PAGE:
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Godfather Part 2

Looking for any excuse, Landon Palmer and Scott Beggs are using the 2012 Sight & Sound poll results as a reason to take different angles on the best movies of all time. Every week, they’ll discuss another entry in the list, dissecting old favorites from odd angles, discovering movies they haven’t seen before and asking you to join in on the conversation. Of course it helps if you’ve seen the movie because there will be plenty of spoilers. This week, they figure out how the only sequel featured on the list changes the way we view the original. In the #31 (tied with Taxi Driver) movie on the list, Michael Corleone continues his ascent as the head of the family while descending into a personal hell. But why is it one of the best movies of all time?

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pacino

What is Casting Couch? It’s one stop shopping when it comes to casting news. It’s even better than shopping though, because it’s free. Today you can pay no money to find out what Olivia Wilde and Mark Duplass are teaming up on, as well as what Bill Hader’s first post-SNL gig might be. It looks like David Gordon Green’s turn back toward directing more dramatic movies again is starting to stick. THR is reporting that his next project is going to be a drama called Mangelhorn that’s about an eccentric man who’s trying to come to terms with the fact that a past crime has cost him the love of his life. More than that though, Mangelhorn is a drama that’s going to be employing one of the most celebrated dramatic actors of all time, because the trade’s report also says that Al Pacino has been attached to the lead role. Hopefully this will wash the taste of Dunkaccino and Your Highness out of all our mouths.

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Sal The Godfather

Looking for any excuse, Landon Palmer and Scott Beggs are using the 2012 Sight & Sound poll results as a reason to take different angles on the best movies of all time. Every week, they’ll discuss another entry in the list, dissecting old favorites from odd angles, discovering movies they haven’t seen before and asking you to join in on the conversation. Of course it helps if you’ve seen the movie because there will be plenty of spoilers. This week, they vivisect the American Dream inside Francis Ford Coppola‘s masterpiece of modern cinema while finding its most important singular line of dialogue. In the #21 (tied) movie on the list, a young military man is drawn violently into his family’s business when war breaks out among the five major mobs of 1940s New York City. But why is it one of the best movies ever?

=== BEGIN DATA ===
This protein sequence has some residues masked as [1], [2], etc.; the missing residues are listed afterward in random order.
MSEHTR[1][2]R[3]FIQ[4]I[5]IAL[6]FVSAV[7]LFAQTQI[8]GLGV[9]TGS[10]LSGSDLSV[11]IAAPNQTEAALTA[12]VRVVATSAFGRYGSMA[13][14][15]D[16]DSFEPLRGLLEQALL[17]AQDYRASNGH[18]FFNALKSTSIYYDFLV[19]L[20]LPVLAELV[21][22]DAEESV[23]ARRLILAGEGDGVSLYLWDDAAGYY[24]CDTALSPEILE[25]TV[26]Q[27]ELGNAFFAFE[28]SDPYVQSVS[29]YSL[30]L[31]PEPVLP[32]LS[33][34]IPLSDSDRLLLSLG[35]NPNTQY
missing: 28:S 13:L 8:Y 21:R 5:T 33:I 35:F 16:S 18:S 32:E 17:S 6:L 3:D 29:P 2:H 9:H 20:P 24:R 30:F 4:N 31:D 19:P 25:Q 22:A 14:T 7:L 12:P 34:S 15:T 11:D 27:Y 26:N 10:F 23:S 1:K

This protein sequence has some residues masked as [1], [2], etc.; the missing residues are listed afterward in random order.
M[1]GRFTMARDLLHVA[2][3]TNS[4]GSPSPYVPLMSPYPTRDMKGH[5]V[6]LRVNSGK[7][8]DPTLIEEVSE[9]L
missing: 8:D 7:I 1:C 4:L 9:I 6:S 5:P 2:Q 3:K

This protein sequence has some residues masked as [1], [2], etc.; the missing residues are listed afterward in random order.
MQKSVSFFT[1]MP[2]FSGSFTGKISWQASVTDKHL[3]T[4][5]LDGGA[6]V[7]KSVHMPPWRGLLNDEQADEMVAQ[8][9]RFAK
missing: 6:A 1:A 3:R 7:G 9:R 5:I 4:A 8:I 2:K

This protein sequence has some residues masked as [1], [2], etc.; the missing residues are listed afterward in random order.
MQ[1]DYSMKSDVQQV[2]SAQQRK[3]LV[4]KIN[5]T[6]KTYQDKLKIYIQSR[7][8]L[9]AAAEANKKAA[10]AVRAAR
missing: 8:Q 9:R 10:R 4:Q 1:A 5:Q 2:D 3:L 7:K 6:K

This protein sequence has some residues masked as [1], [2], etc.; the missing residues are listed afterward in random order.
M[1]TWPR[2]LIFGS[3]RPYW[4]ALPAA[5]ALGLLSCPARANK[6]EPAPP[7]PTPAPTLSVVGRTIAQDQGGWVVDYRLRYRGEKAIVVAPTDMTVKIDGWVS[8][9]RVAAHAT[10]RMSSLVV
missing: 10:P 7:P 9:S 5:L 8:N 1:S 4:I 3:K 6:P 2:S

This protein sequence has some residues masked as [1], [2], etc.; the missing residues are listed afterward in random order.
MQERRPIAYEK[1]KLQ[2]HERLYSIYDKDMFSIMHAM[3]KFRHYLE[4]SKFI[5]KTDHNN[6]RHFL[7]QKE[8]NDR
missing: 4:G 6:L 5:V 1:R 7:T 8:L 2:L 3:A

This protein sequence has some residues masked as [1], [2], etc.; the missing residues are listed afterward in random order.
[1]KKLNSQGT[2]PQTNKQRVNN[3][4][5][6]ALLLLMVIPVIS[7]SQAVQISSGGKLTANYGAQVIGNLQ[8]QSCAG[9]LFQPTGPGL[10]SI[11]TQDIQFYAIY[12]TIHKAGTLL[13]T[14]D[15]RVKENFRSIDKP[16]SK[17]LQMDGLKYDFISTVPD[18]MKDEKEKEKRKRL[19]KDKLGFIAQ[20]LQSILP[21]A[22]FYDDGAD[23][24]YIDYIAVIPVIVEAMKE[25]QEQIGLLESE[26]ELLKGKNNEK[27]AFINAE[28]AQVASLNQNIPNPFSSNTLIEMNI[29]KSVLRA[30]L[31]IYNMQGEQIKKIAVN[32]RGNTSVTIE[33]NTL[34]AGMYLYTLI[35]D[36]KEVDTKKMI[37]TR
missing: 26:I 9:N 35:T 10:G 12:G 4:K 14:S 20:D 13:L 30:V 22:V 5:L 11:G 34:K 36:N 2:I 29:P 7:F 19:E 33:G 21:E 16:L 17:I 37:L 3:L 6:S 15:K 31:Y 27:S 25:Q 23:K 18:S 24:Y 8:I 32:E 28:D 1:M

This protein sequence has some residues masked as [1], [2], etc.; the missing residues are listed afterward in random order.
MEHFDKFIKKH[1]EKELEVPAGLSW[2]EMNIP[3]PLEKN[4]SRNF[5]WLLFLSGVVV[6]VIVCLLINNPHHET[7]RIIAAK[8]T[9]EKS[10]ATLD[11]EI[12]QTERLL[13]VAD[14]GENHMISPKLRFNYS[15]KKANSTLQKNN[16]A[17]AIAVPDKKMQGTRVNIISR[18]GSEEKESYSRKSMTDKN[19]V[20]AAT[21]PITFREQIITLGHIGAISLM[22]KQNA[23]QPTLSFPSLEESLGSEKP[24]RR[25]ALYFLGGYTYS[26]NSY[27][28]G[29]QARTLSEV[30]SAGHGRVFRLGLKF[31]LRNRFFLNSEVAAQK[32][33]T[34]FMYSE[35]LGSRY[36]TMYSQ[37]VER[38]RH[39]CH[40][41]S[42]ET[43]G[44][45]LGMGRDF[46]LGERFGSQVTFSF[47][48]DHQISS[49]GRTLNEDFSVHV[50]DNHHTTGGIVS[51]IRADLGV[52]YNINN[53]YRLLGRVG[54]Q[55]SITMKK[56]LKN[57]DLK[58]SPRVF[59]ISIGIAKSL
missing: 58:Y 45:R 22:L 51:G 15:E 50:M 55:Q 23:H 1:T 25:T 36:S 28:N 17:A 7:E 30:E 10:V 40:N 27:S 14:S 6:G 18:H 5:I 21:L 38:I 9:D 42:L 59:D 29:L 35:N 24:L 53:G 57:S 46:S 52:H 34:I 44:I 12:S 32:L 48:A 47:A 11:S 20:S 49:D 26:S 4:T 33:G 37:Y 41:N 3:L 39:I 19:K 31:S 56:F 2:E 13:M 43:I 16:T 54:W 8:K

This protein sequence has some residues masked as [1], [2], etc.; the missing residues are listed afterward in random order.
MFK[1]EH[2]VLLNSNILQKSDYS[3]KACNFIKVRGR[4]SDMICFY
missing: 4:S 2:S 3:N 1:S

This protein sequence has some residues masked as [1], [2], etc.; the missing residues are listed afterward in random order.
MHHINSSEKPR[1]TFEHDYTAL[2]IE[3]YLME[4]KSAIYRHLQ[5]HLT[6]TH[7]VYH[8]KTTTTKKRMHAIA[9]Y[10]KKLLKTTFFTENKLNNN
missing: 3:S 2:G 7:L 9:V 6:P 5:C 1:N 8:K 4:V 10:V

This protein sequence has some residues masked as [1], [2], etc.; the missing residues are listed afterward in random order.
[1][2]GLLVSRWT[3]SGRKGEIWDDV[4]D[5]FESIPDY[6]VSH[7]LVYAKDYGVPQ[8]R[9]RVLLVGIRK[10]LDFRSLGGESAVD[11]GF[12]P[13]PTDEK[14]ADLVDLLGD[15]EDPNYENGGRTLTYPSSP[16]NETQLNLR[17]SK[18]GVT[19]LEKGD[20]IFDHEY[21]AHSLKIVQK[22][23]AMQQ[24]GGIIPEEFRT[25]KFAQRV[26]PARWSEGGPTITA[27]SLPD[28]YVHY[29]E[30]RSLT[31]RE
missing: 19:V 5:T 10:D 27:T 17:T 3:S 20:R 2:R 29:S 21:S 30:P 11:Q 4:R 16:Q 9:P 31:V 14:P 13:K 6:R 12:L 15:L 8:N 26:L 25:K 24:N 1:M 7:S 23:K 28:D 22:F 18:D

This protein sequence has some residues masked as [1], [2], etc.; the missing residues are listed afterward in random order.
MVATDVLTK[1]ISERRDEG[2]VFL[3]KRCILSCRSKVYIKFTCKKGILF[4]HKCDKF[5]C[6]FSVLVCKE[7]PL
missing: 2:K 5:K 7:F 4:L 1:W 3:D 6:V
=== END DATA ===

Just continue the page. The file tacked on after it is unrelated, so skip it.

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david-gordon-green-the-sitter-movie-image

Yes, that headline comes with a caveat. While fans of David Gordon Green‘s early work have bristled at his turn into more mainstream comedies (count me as one of those bristlers), the filmmaker has never denied that said comedies (like Your Highness and The Sitter) are more in line with his personal tastes and preferences. So, no, while Green might be “returning to form” after his comedic outings, that form is really the one we made for him. Let’s not fence Green in. But let’s also not try to hide our glee when he starts work on the type of film that sounds like it will fit in quite neatly next to Undertow and All the Real Girls. That possible next film? Manglehorn. What’s a “manglehorn”? Only a love story with a dark twist that could star Al Pacino. Not too shabby, eh?

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Stand Up Guys

Old age can be a frightening prospect for anyone, but especially for gangsters. Think about it, your aim starts to go, you begin forgetting the names of your hit victims, and before you know it, you’re spouting gems like, “as far back as I can remember…it was yesterday.” This unfavorable scenario faces the protagonists of Fisher Stevens‘ (yes, that Fisher Stevens) Stand Up Guys. Back in the good ol’ days, the all-or-nothing days, a certain trio of button men were the toast of the town. To phrase it with fewer idioms, Val (Al Pacino), Doc (Christopher Walken) and Hirsch (Alan Arkin) comprise the literal gang getting back together in their twilight years for a final night of wild antics before Doc must complete his last assignment…killing Val. Stevens has had a bizarre career as a filmmaker, and Stand Up Guys is clearly the most ambitious project he’s ever undertaken. Truth be told, it shows a great deal of promise. Pacino and Walken are living legends, and they’ve each in their own right played some of cinema’s most iconic gangsters. That said, the casting of either one or both of these actors long ago exited the realm of a guaranteed hit…or even a guarantee that the film would be watchable. However, Stevens smartly walks the line between keeping his actors sharply focused on playing the beats that enhance the narrative and letting them ease into their natural cosa nostra charisma. There are even thrilling pockets in which we are reminded that […]

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Pacino and De Palma